The Tutor

Sometimes a movie starts off going for one tone, then switches to another, making me want to yell, “Stop! Go back!” The Tutor is such a movie. For a while, it’s good, trashy fun. Then it begins taking itself too seriously, dampening the pleasure. If nothing else, the story at least has a pretty cool twist, which I don’t intend to spoil. Put that twist in a better film and you’d really have something special.

Ethan (Garrett Hedlund) is a professional tutor who works for a thriving business. His wife Annie (Victoria Justice) is pregnant, and he desperately needs to earn additional money to prepare for the pending birth. A very lucrative offer comes his way when a billionaire businessman seeks tutoring services for his son, Jackson (Noah Schnapp). Ethan gets several thousand dollars to stay at their mansion for a week. If Jackson likes him, the gig will extend throughout the summer for even more cash.

These people are deeply odd, however. The businessman is never home. Instead, Jackson is there with his suspicious hanger-on cousin Gavin (Johnny Weston) and his hottie girlfriend Jenny (Kabby Borders). Even stranger is that Jackson doesn’t appear to need a tutor. He’s a bright teenager who zips right through the practice tests he’s given. Mannered and with a flat affect, he appears unreasonably interested in Ethan’s personal life. Clearly, Jackson is up to no good, which becomes evident when he falsely accuses his new tutor of physically abusing him.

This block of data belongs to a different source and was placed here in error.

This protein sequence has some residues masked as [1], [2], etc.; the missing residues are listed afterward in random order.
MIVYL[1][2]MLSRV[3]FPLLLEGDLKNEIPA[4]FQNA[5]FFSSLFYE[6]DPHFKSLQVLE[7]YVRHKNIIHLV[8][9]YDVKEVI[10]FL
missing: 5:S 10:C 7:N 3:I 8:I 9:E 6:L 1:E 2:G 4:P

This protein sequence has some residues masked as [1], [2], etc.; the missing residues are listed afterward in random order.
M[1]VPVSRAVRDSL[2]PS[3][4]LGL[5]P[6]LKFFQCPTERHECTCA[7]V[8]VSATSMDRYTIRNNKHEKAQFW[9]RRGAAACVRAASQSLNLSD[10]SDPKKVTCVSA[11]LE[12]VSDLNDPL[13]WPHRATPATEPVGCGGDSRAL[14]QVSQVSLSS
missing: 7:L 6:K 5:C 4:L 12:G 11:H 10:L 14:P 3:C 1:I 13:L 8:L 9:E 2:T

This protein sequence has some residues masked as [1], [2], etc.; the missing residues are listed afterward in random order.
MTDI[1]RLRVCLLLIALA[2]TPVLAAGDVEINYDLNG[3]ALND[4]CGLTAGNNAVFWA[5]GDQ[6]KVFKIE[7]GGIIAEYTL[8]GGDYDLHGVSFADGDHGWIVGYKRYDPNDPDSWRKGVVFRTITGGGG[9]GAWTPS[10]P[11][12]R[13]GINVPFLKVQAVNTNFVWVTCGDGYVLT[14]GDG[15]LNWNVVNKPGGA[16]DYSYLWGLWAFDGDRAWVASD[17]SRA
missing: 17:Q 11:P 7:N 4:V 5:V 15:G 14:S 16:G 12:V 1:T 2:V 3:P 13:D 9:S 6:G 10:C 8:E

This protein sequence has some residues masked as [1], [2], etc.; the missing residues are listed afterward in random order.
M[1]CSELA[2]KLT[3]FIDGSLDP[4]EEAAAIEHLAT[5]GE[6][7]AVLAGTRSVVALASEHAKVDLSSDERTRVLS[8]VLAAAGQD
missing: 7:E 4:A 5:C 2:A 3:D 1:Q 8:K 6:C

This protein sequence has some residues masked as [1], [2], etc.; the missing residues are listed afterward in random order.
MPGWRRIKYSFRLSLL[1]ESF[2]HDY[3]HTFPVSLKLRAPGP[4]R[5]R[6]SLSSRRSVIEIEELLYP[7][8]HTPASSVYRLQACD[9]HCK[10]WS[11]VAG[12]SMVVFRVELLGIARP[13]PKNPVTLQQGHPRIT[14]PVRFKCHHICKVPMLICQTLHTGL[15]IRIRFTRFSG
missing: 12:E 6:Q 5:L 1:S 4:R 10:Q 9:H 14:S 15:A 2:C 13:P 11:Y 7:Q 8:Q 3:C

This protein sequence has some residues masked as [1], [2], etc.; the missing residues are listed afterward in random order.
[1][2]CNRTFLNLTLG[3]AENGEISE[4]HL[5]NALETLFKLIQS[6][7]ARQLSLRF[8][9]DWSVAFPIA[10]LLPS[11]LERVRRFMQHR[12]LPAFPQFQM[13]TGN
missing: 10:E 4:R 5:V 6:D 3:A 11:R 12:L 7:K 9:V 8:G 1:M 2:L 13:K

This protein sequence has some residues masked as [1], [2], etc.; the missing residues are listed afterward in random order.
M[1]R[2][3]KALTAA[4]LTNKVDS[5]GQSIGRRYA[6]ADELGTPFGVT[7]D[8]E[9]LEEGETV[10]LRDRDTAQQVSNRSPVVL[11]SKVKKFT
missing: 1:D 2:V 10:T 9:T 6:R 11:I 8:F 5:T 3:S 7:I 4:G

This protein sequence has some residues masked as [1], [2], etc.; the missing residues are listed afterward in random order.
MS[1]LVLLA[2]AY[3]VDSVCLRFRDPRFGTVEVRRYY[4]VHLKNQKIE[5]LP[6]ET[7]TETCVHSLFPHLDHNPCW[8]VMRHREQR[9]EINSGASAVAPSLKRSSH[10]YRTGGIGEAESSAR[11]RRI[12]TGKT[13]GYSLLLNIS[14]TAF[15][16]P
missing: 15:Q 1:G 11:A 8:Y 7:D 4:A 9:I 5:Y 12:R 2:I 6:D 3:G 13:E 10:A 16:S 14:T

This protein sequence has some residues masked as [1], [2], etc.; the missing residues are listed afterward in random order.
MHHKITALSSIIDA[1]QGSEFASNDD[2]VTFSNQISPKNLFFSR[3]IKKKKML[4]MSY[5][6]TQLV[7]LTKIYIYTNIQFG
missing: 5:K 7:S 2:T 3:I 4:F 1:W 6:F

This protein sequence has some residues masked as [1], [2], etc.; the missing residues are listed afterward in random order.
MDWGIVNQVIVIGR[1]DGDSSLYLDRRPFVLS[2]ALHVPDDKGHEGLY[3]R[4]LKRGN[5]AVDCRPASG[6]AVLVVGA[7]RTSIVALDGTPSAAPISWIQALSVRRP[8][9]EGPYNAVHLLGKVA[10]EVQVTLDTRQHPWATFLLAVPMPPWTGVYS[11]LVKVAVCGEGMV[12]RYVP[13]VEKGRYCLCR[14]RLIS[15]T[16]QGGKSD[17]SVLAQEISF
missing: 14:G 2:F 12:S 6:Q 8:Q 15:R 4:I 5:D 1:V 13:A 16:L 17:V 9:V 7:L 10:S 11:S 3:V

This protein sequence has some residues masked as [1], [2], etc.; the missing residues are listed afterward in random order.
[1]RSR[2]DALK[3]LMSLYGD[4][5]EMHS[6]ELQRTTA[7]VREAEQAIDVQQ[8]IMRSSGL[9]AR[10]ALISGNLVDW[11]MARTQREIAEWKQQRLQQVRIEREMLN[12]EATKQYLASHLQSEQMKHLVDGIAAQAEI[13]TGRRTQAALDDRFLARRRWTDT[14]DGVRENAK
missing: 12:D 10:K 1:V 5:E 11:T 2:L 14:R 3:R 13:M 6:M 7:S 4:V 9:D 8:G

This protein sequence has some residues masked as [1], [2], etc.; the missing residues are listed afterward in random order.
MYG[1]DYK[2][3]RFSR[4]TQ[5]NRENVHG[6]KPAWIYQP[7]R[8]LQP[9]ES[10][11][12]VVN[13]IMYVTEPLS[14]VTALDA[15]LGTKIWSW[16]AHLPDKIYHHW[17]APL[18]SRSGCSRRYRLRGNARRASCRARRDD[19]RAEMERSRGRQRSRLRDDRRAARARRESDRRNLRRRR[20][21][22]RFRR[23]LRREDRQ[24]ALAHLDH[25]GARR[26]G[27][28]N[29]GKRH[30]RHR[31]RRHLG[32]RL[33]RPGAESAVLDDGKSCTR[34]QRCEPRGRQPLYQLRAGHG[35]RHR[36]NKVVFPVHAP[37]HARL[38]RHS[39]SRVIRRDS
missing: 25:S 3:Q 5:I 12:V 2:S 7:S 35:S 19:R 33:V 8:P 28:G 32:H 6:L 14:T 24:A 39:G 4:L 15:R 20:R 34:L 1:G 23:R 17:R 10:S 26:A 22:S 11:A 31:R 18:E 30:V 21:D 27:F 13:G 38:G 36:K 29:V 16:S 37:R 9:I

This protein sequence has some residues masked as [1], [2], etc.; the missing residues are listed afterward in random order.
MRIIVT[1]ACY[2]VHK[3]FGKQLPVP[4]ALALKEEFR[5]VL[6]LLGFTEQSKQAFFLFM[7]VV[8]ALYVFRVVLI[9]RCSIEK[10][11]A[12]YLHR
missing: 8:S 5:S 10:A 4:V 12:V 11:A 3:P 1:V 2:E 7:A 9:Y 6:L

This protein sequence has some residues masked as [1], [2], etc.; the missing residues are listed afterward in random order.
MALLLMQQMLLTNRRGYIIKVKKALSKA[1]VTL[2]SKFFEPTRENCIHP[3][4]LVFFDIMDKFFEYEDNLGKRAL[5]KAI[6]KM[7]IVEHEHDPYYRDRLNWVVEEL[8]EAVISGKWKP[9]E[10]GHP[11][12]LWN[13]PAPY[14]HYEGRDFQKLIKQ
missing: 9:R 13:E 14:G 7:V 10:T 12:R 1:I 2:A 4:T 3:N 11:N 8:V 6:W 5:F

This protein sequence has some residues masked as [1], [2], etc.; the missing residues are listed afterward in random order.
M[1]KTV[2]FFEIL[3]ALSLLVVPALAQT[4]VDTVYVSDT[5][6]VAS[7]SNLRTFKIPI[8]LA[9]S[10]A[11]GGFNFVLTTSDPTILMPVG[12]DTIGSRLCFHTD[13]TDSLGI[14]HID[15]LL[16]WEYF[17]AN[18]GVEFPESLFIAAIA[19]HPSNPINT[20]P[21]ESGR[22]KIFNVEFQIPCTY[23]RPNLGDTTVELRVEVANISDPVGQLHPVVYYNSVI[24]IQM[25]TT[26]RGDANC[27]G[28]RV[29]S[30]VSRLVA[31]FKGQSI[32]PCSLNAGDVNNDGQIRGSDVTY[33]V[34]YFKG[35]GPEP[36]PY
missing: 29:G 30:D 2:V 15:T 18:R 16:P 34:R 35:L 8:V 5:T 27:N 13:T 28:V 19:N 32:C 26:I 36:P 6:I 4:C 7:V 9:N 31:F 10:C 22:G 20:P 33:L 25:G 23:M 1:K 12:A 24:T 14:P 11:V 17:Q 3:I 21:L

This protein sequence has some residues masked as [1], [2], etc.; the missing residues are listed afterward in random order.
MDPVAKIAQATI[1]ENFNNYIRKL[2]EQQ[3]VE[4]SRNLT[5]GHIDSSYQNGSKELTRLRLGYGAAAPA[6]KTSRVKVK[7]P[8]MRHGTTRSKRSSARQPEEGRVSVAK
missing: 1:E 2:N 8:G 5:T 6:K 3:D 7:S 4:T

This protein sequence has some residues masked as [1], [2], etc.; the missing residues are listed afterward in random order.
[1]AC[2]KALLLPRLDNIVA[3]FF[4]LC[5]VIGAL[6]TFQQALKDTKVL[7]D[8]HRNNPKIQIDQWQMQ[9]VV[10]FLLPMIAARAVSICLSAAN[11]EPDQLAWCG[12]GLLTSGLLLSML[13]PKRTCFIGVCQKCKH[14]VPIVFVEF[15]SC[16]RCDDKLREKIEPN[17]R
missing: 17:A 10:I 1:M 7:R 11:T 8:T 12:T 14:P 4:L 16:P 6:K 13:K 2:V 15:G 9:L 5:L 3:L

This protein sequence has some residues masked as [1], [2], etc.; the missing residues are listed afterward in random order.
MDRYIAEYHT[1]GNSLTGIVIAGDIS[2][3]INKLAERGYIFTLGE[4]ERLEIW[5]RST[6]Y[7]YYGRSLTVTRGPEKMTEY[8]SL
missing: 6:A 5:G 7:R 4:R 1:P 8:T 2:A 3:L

Early scenes in The Tutor are darkly comedic, as working-class Ethan enters a world of opulence, only to realize that great wealth brings with it equally great eccentricity. It’s funny that Gavin and Jenny just seem to be leeches, and that Jackson doesn’t require educational help, and that Ethan has to enter the mansion from a door in the back because it wouldn’t look right to have him come in from the front. Watching him collect a huge payday for watching these rich weirdos go about their privileged lives speaks to the disparity between the haves and the have-nots in our society. Hedlund expertly conveys Ethan’s sheer bewilderment at how money allows his employers to coast through life, seemingly unencumbered.

Then the second half arrives and the movie becomes a conventional thriller. Ethan has a secret, which Jackson learns and threatens to expose. His false accusation is one of many ways he sets up his tutor, causing Ethan to get investigated by police. There’s a scene where he’s drugged, a blackmail attempt involving racy photos, and a subplot related to Jackson’s dead mother, who Ethan may have known. The Tutor keeps adding complications and out-of-nowhere revelations designed to convey a typical “nothing is what it seems” aura.

During the finale, the movie practically knots itself trying to explain how all the elements fit together. A very intriguing idea resides in here, leading us to see one character much differently at the end than we did at the beginning. Nevertheless, the wickedly comedic side of The Tutor goes out the window as it transforms into the sort of paranoid thriller we’ve seen hundreds of times before. Hedlund remains excellent throughout. It’s the plot and all the convoluted-yet-predictable elements contained therein that turn a perfectly enjoyable social satire into a bland melodrama.

out of four

The Tutor is rated R for language, some violence, and sexual material. The running time is 1 hour and 32 minutes.